67,000 Taxis in China Will Convert From Fossil Fuels To Electric Motors
Taxis are a means of transportation for people in cities where the conventional public transportation is overburdened or unproductive. There are also some cultural factors involved here, but let’s not get ahead of ourselves here. In China, and most notably, its capital city of Beijing, is one of the most pollutant in the world. Every year there are dozens of smog alerts of life-threatening magnitude which can go as many as 10 times over the limit determined by the World Health Organization.
So, in order to tackle this problem, the Chinese government is taking tremendous strides into cutting down on fossil fuel emissions. For instance, China is currently the world leader in renewable sources of energy production and has plans of installing a fast train that zips through the huge metropolis.
Another measure was taken recently where some 67,000 out of the 71,000 taxis in Beijing, Tianjin and Hebei will have to convert from fossil fuel engines to electric ones. The timeframe in which this needs to happen is unknown as of yet, but it will be gradual and the whole deal will cost the taxi companies some $1.3 billion. In order to move things along, the Chinese government will also lend a hand here.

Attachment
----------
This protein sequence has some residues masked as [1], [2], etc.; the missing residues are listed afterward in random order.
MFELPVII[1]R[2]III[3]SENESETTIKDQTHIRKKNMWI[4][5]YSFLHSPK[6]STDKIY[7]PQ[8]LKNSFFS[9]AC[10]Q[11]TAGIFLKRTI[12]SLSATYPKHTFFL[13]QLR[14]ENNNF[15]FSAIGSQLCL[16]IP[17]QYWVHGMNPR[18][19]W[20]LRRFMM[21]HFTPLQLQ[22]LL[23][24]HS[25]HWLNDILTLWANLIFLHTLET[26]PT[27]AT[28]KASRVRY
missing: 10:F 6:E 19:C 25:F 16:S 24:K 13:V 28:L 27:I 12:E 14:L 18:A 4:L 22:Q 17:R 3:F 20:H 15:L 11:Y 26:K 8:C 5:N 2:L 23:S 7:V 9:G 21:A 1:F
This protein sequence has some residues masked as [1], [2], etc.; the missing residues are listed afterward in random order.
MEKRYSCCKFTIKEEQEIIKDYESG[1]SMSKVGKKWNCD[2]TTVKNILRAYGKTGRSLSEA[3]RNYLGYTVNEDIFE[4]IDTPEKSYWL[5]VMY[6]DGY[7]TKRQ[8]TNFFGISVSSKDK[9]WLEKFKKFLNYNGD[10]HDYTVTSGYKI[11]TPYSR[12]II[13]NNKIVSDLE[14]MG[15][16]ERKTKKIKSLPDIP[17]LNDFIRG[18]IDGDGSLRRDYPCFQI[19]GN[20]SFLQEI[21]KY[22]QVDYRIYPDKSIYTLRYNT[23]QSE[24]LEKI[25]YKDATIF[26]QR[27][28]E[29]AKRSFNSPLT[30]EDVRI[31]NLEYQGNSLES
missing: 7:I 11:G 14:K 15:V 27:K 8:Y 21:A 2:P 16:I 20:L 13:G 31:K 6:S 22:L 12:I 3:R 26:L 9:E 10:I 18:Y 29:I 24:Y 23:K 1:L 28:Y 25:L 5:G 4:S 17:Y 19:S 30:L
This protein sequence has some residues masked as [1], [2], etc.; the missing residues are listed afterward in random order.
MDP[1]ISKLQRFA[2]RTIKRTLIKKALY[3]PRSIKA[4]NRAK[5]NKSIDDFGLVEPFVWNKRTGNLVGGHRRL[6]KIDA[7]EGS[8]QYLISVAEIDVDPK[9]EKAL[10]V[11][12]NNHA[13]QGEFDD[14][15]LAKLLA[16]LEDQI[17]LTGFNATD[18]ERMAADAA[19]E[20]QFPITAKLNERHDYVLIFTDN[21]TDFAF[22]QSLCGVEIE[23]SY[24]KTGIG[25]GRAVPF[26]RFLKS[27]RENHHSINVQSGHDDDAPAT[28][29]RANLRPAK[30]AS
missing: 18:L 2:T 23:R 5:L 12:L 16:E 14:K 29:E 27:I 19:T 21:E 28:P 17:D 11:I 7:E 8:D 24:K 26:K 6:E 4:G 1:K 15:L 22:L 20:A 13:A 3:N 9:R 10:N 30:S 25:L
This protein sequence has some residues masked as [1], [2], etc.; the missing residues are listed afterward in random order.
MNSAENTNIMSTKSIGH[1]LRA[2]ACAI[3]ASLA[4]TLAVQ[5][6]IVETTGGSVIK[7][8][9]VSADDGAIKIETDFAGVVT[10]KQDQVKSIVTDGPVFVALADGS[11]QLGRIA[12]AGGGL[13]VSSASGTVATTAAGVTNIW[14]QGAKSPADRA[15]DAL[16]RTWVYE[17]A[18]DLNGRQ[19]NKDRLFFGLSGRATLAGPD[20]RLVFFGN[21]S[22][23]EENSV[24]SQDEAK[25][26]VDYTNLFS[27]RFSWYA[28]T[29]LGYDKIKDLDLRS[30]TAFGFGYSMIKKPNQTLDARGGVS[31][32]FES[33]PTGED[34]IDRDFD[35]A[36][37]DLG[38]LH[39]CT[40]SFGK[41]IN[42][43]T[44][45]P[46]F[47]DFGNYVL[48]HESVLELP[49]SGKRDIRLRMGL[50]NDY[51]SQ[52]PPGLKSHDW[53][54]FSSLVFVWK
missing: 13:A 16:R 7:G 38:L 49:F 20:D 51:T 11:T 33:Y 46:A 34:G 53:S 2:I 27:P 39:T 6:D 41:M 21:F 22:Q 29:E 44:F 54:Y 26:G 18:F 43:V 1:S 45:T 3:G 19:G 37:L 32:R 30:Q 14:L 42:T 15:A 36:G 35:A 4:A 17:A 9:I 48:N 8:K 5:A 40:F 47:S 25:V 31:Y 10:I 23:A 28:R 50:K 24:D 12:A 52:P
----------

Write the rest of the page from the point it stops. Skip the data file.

As some of us know, China is also the largest producer of electric vehicles in the world with over 400,000 units sold in 2016. By 2020, the government wants to have five million electric vehicles on its streets by offering subsidies that can amount to more than 70% of the total cost of the car. But these subsidies have made some room for instances of fraud. And with 200 EV companies in China, many of which have appeared in just the past five years, some don’t meet the quality guidelines to compete with the likes of Tesla or General Motors. This is why, as of January 2017, the subsidies at the local government level have been capped at 50%.
“In the long term, this is going to help the industry to develop in a healthy way, but in the short term it’ll put pressure on even the big manufacturers,” Ka Leong Lo, Hong Kong-based analyst at Maybank Kim Eng Securities, told China Daily.
“The reason the ministry is putting a cap on local government subsidies is mainly because it wants to weed out frauds.”
But even with this cap in mind, taxis shouldn’t have a tremendously hard time in changing their fleet of cars. The biggest challenge, however, is the lack of a charging infrastructure. In 2014, for instance, only 200 electric cabs were added to the Beijing fleet of taxis and the drivers complained of the queues formed at the charging stations that could last even as long as six hours. If this plan should ever come to fruition and 67,000 taxis should be converted to electric engines, then Beijing will need to add 100 times as many charging stations than it has now.
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